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The Reckoning of the Times

  • ANTHONY ESOLEN

The revelers in Times Square on New Year's Eve had a pope to thank, if they only knew it.


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claviusFather Christopher Clavius, S.J.
1538-1612

By the time you turn this page, gentle reader, millions of people will have gathered in Times Square as usual to watch the great Secular Odometer turn from 99999 to 100000, as the new year begins, very like the old year, progressing on in the secular imagination toward some longed-for oasis of earthly delights, between the deserts of nothing before and nothing to come.  Little do the feasters know that, were it not for Pope Gregory XIII, they would have arrived two weeks too late.

The Church teaches us that time springs from and returns to its origin in the providence of God the Creator.  Or we might say that time is the rich soil wherein the wheat is sown for the harvest; or it is the arena for the heroic story of man's salvation, with its fixed center in Calvary, where Christ triumphant pierces the heart of hell with the cross.  Or it is the meter of the epic of faith, as we fight the good fight or run the race to the finish.  So the Church does not brush time aside.  She sanctifies time and elevates it, giving us far more yearly feasts to celebrate than modern man, always a-bustle and always late, knows what to do with.

But she has also always wanted to get the time right.  And here we run into difficulties.

When a baby boy was born to Augustine and Mary Washington on the shores of the Potomac River, they recorded his birthday as February 11,1731.  Many of us are familiar with the phenomenon of "losing" an hour or two as we travel by air from west to east, but that was nothing like what George Washington lost.  For he was later to affirm, correctly, that he was born on February 22, 1732, giving Americans the date for the celebration of his birthday, and prompting the striking of the Washington quarter dollar in 1932, the year of its bicentennial.

What happened?  Were his parents so far behind the times?  It's one thing to be off by a day or two.  But eleven?  And a whole year? 

A small error in the beginning

We turn then to Rome.  The year is 1580, and a tireless old bulldog of a man, Gregory XIII, has succeeded Pope Saint Pius V to the Chair of Peter.  Gregory founded or expanded about three hundred schools and universities.  He appointed men like Saint Charles Borromeo to undertake a thorough reform of Catholic seminaries.  He sent missionaries to all parts of the world, receiving emissaries from Japan to thank him for sowing the Faith there.  He founded the English College in Douai, France, for the education of priests who then returned to their native land to celebrate Mass in hiding and confer the sacraments, until such time as the priest-hunters of Queen Elizabeth should seize them and subject them to torture and a gruesome and protracted execution.  It is said that Gregory sang the Te Deum when he heard about the Saint Bartholomew's Day massacre of Protestant Huguenots in Paris, but there was no Internet in those days, and all that the pope knew of it was that a political revolt against a legitimate ruler had been put down.  He wept when he learned at last what had really happened.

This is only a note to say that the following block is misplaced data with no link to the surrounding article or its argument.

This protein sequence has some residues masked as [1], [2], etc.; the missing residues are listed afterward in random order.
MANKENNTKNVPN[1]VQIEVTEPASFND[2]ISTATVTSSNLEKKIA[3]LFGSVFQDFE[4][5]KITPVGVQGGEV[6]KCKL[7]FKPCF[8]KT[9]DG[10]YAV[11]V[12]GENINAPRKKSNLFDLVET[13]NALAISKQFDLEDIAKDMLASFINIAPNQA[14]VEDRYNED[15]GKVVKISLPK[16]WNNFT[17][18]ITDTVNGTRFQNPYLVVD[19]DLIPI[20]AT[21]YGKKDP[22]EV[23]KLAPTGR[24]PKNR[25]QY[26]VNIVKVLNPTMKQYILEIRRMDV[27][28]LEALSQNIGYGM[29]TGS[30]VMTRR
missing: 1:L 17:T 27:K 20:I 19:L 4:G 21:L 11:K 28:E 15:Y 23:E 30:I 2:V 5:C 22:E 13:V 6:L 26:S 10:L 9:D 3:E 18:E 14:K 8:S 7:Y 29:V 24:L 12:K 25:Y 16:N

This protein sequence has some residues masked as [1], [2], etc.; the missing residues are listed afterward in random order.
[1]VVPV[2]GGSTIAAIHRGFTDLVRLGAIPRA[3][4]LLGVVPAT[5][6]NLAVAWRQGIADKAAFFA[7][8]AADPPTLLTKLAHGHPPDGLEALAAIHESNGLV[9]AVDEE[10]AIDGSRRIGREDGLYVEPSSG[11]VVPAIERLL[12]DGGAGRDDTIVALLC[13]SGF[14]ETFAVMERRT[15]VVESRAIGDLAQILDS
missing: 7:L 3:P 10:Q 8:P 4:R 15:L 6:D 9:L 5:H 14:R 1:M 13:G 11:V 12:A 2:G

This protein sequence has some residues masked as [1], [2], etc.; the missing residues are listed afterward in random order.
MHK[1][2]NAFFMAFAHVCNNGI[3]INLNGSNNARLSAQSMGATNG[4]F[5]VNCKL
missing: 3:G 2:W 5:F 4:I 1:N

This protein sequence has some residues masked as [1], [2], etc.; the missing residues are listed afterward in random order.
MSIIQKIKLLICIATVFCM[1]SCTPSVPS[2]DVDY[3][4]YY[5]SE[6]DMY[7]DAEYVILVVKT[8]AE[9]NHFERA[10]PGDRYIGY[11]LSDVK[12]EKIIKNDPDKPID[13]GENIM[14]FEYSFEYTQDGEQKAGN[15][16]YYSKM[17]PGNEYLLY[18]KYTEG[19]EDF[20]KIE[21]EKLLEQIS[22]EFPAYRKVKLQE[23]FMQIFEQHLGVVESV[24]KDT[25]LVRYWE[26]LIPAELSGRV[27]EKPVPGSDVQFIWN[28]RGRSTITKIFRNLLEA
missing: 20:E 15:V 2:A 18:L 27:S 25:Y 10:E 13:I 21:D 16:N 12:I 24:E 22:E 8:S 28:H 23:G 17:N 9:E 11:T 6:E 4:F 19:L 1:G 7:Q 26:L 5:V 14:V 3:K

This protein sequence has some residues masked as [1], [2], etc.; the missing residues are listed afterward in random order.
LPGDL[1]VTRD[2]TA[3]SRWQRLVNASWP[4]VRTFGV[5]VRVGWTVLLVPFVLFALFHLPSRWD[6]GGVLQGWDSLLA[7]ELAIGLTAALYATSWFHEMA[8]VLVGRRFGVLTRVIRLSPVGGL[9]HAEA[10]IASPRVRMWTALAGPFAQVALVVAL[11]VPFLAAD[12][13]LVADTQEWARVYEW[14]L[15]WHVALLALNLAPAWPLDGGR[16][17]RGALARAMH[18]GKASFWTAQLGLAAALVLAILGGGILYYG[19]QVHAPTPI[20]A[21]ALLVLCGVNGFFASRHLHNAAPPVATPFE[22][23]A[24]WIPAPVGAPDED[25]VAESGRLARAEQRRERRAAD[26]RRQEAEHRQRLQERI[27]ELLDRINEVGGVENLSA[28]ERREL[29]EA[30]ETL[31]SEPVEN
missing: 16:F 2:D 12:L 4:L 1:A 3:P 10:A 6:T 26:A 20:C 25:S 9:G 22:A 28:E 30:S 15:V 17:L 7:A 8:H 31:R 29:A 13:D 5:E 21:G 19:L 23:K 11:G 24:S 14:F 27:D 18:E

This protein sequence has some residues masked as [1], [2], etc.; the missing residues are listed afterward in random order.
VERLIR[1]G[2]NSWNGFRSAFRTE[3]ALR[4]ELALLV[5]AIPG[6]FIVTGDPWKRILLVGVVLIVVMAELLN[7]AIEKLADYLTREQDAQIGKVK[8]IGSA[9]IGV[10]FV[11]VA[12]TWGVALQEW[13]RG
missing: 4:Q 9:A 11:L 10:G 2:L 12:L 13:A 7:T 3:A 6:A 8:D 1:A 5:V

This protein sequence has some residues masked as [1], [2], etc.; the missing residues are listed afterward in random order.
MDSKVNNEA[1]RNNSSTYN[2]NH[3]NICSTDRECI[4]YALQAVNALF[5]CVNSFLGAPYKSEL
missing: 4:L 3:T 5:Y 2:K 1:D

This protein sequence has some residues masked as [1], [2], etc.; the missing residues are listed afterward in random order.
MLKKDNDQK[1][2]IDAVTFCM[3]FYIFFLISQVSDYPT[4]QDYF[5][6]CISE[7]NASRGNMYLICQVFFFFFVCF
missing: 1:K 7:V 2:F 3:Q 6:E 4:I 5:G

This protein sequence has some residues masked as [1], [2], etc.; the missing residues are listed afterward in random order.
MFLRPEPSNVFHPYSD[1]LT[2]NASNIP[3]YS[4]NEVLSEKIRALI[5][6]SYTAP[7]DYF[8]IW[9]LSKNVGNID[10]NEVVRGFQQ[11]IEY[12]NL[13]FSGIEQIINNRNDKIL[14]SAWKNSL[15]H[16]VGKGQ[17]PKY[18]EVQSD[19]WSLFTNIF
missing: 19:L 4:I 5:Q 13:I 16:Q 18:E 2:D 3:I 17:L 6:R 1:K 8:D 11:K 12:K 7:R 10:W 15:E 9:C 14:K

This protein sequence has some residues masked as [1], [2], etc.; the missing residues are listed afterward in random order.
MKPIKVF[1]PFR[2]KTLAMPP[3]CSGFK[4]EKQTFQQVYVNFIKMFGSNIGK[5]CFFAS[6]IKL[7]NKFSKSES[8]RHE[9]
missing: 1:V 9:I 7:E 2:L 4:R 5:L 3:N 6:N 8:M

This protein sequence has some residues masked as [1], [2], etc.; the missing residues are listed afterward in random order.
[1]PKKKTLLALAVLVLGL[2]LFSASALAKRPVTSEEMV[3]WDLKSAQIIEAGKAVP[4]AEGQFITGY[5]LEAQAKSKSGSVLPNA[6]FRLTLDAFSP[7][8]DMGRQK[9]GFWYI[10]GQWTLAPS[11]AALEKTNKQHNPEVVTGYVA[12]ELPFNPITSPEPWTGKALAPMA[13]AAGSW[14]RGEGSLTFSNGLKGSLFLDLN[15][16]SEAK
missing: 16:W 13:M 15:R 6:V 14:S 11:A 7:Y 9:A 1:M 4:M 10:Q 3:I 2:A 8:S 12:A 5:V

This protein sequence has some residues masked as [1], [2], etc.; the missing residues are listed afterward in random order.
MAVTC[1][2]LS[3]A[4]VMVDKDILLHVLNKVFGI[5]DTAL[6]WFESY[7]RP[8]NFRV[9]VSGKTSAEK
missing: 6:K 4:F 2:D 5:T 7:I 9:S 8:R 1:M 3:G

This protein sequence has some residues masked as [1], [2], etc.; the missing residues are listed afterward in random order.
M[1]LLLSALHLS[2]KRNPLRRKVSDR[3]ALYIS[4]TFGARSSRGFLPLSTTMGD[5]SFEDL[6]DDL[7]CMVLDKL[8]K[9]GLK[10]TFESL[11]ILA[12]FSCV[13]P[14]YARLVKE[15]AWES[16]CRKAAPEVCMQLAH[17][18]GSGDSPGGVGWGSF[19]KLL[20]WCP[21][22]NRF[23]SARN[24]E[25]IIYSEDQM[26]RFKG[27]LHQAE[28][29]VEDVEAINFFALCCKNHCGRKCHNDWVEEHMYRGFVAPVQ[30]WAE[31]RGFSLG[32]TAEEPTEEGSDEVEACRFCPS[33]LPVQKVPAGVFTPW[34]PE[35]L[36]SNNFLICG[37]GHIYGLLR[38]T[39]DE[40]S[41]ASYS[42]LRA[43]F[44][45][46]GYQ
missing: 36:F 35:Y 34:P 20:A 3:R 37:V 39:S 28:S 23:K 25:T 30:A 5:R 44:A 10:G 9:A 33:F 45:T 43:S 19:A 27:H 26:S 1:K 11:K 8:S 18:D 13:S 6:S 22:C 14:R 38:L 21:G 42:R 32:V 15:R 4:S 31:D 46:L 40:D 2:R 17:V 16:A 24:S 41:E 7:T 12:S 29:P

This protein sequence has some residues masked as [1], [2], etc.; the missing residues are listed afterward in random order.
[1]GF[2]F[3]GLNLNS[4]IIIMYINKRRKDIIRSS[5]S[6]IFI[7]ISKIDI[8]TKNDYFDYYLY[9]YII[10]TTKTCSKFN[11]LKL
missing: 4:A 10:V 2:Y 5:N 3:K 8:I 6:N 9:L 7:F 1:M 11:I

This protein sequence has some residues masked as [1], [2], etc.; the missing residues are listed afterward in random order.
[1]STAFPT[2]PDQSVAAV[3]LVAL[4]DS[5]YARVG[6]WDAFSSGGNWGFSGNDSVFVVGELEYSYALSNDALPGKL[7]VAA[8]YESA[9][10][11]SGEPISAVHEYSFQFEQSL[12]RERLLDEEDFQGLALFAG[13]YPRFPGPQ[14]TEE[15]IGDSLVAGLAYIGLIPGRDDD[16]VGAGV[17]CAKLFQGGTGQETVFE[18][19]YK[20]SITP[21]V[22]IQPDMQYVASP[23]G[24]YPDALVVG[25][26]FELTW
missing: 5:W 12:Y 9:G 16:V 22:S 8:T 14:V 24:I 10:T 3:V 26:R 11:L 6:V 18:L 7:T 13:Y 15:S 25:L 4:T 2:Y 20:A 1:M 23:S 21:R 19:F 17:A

The times were also quite literally out of joint.  If you ask a hundred people what a year is, you might get half of them to say that it is the time it takes for the earth to make one complete revolution about the sun.  The next question is obvious.  "How do you know when the earth has done that?"

"Well, you look at the calendar."

"And where did the calendar come from?  If you didn't have a calendar, how would you know?"

Silence falls, and crickets chirp from the woods.

The sun has two apparent motions about the earth.  The one is its daily journey from east to west.  It is especially long in the summertime, when Mister Apollo the charioteer sweats at high noon, and his steeds long for their watering hole at the border of night.

The other movement is attributable to the tilt of the earth, of about twenty-three degrees.  The tilt makes it so that the sun's path changes from day to day as the rotating earth moves in its yearly course.  In England and North America, the sun rises higher and higher in its meridian as the days grow longer, until at one point it seems to "stop" — hence we have the word solstice, sun-stop.  Then its noon is lower and lower in the sky, until at another point it stops again.  We can measure our years according to the regular patterns of that path.